Contributing writer: Caroline Le Quesne
Wrist injuries are a common occurrence in both sports and everyday life. Understanding the complexity of the wrist is crucial to grasp the potential risks and long-term consequences associated with these injuries.
In this comprehensive guide, we will explore different types of wrist injuries, their symptoms, diagnosis, treatment options, and the recovery process to ensure you have a well-rounded understanding of wrist injuries.
Types of Wrist Injuries
The wrist is a complex joint composed of small carpal bones, ligaments, tendons, and neurovascular structures. Understanding the various types of wrist injuries can help in recognising the symptoms and seeking appropriate treatment. Here are some common types of wrist injuries:
Fractures, such as distal radius fractures and scaphoid fractures, are often caused by falls on an outstretched hand (FOOSH). Distal radius fractures, the most common type, typically require immobilisation with a cast or may require surgical intervention.
Scaphoid fractures, though less common, can be challenging to diagnose and may require specialised imaging techniques.
Joint dislocations, including lunate dislocations, can occur after a fall on a flexed wrist. Understanding the mechanisms of these injuries can aid in early recognition and prompt treatment.
Overuse and Chronic Injuries
Certain conditions can develop due to repetitive stress, overuse, or underlying anatomical factors. These include:
How Can Physiotherapy Help Wrist Injuries?
Physiotherapy plays a crucial role in the assessment, treatment, and rehabilitation of wrist injuries. Here’s how physiotherapy can help:
Comprehensive Assessment and Diagnosis
A qualified physiotherapist will conduct a thorough assessment, including a detailed history and physical examination, to determine the underlying causes and structures involved in the wrist injury.
Specialised tests, imaging, or referrals to orthopaedic specialists may be recommended for accurate diagnosis.
Customised Treatment Plans
Based on the assessment findings, physiotherapists develop tailored treatment plans to address pain relief, promote healing, and restore optimal wrist function. Treatment modalities may include:
- Manual therapy: Soft tissue massage, joint mobilisation, and other hands-on techniques to alleviate pain and improve tissue mobility.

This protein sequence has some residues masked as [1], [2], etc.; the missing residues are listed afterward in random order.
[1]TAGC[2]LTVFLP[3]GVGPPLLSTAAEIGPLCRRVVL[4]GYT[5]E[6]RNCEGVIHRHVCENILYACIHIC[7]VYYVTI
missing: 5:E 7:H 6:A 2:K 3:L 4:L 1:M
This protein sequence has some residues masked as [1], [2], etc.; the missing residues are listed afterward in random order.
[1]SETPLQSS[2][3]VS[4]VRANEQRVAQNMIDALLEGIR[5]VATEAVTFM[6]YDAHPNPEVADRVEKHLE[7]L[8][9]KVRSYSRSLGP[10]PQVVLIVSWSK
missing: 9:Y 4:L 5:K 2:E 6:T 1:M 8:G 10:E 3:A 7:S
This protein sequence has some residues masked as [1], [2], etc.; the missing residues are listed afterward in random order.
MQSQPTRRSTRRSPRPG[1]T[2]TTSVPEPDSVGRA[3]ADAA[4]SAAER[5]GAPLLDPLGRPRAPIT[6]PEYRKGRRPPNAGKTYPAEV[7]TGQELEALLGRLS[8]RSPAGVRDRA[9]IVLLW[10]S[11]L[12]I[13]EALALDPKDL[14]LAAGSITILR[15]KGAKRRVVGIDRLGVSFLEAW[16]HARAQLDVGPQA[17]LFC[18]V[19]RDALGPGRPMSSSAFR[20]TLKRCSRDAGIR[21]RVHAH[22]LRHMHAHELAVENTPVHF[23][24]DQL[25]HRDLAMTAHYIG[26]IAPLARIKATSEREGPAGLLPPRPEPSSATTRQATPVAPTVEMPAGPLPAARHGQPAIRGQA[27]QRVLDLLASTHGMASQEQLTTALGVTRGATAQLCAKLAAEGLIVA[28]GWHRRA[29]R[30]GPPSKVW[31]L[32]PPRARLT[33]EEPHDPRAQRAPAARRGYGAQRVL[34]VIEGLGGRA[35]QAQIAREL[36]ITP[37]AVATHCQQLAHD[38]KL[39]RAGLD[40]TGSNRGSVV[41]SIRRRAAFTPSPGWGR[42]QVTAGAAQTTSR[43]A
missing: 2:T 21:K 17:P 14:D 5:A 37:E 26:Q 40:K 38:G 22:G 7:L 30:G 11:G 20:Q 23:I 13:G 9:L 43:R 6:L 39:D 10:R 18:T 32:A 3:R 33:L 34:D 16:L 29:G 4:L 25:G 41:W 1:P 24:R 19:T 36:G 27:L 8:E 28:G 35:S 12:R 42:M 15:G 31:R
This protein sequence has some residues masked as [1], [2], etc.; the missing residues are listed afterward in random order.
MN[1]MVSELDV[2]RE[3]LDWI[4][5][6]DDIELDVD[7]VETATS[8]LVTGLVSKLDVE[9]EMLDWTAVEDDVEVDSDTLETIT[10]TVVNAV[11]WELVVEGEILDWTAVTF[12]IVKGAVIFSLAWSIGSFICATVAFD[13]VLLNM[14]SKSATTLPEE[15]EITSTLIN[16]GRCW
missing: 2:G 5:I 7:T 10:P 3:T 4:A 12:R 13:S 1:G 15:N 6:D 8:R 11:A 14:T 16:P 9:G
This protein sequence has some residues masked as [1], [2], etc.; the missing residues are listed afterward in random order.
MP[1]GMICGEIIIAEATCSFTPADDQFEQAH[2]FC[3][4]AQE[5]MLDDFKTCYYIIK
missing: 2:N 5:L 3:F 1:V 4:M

- Exercise therapy: Prescribing specific exercises to strengthen the wrist, improve range of motion, and promote functional recovery.
- Pain management: Collaborating with doctors to explore pharmacological options for pain relief if necessary.
Education and Advice
Physiotherapists provide valuable information about the nature of the injury, the healing process, and self-management strategies. This empowers individuals to take an active role in their recovery, understand activity modification strategies, and prevent re-injury.
As the wrist heals, physiotherapists guide patients through a progressive rehabilitation program. This includes gradually increasing exercise intensity, functional movement retraining, and sport-specific exercises to restore optimal wrist function and prevent recurrence.
Sprained Wrist Symptoms
A sprained wrist is a common type of wrist injury that occurs when the ligaments in the wrist are stretched or torn. It can happen due to a sudden impact, a fall on an outstretched hand, or excessive force applied to the wrist joint.
Recognising the symptoms of a sprained wrist is crucial for timely diagnosis and appropriate treatment. Here are 5 common signs and symptoms to be aware of:
1. Pain and Tenderness
One of the primary indications of a sprained wrist is pain. You may experience a sharp or dull ache in the wrist area, which can vary in intensity depending on the severity of the sprain.
The pain may worsen with movement or when pressure is applied to the affected area. Tenderness and sensitivity to touch around the injured ligaments are also common.
2. Swelling and Bruising
A sprained wrist often leads to swelling, which occurs due to the body’s inflammatory response. The affected area may appear visibly swollen, and the swelling can extend to the surrounding tissues.
Additionally, bruising or discolouration may develop as a result of blood vessels being damaged during the injury. The bruising may appear as a black, blue, or purple discolouration on the skin.
3. Limited Range of Motion